West Saxons, see Wessex, in Britain. was begun by Robert, 18th bishop of this see, and completed by his immediate successor. The first bishop was formed by separation from Virginia in consequence of

West Virginia, a state of the United States, Æthelm, or Adelmus (afterwards bishop of Canterbury). the secession of the latter. Convention of West VirThe see was united with Bath (which see) in 1088.

ginia repudiated the act of secession, 11 June, 1861; Welsh Charity Schools; established in Gray's elected governor, 20 June. At an election held for that Inn road, London, 1715 ; removed to Ashford, near purpose, the people voted to set up the new state of Staines, Middlesex, 1852.

Kanawha, 24 Oct. 1861. Constitution adopted in conWends, a branch of the Slavonic family which vention, Nov. 1861; ratified by the people, 3 May, 1862, spread over Germany in the sixth century, and settled the name having been changed to West Virginia 3 Dec. especially in the northeastern parts.

1861. State admitted to the Union, 20 April, 1863. Wesleyan Methodists, a sect founded by John Western Australia, formerly Swan RIVER SETWesley (born 1703, died 1791) and his brother Charles, TLEMENT, which was projected by col. Peel in 1828. who in 1727, with a few other students, formed them- Regulations issued from the colonial office, and capt. selves into a small society for the purpose of mutual edi- Stirling, appointed lieutenant - governor Jan, 17, 1829, fication by religious exercises. From their strictness arrived at the appointed site in August following. The of life they were called Methodists, in 1729. John Wes- three towns of Perth, Freemantle, and Guildford were ley went to Georgia, in America, in 1735, with a view founded the same year. In March, 1830, fifty ships, of converting the Indians. On his return to England, with 2000 emigrants, with property amounting to 1,000,in 1738, he commenced itinerant preaching, and gath-000l., had arrived before hardly any dwellings had been ered many followers. On finding many churches shut erected or land surveyed. The more energetic settlers against him, he built spacious meeting-houses in Lon- left for home or the neighboring colonies, and the colony don, Bristol, and other places. For some time he was languished for twenty years for want of suitable inhabunited with George Whitefield; but, differing with him itants—the first settlers, from their previous habits and respecting the doctrine of election, they separated in rank in life, proving unfit for the rough work of coloni. 1741; see White field. Wesley was almost continually zation. In 1818 the colonists requested that convicts engaged in travelling through the United Kingdom. might be sent out to them, and in 1849 a band arrived, His two leading doctrines were the instantaneousness of who were kindly received and well treated. The best reconversion and Christian perfection, or deliverance from sults ensued. By 1853 2000 had arrived, and the inhaball sin. His society was well organized, and he pre- itants of Perth had requested that 1000 should be sent served his influence over it to the last. "His genius for out annually. The reception of convicts is to cease in government was not inferior to that of Richelieu.”- after-years, in consequence of the energetic opposition Mucauluy. The deed of declaration establishing the of the other Australian colonies (1865).- The settlement conference is dated 28 Feb. 1784. In 1851 there were of King George's Sound was founded in 1826 by the 428 circuits in Great Britain, with between 13,000 and government of New South Wales. It was used as a 14,000 local or lay preachers, and about 920 itinerant military station for four years. In 1830 the home govpreachers, and 6579 chapels.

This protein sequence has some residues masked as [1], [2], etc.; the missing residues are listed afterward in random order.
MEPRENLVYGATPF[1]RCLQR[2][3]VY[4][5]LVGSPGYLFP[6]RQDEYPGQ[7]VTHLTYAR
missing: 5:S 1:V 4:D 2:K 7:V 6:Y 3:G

ernment ordered the settlement to be transferred to Swan The Conference, the highest Wesleyan court, till lately

River. Since the establishment of steam communicacomposed of 100 ministers, who meet annually. It was tion, the little town of Albany here, employed as a coal. instituted by John Wesley in....

1784

ing-station, has become a thriving seaport. It possesses At the centenary of the existence of Methodism 216,0001.

an excellent harbor, used by whalers. A journal called were collected, to be expended on the objects of the society...

1839 | the Freemantle Guzetle was published here in March,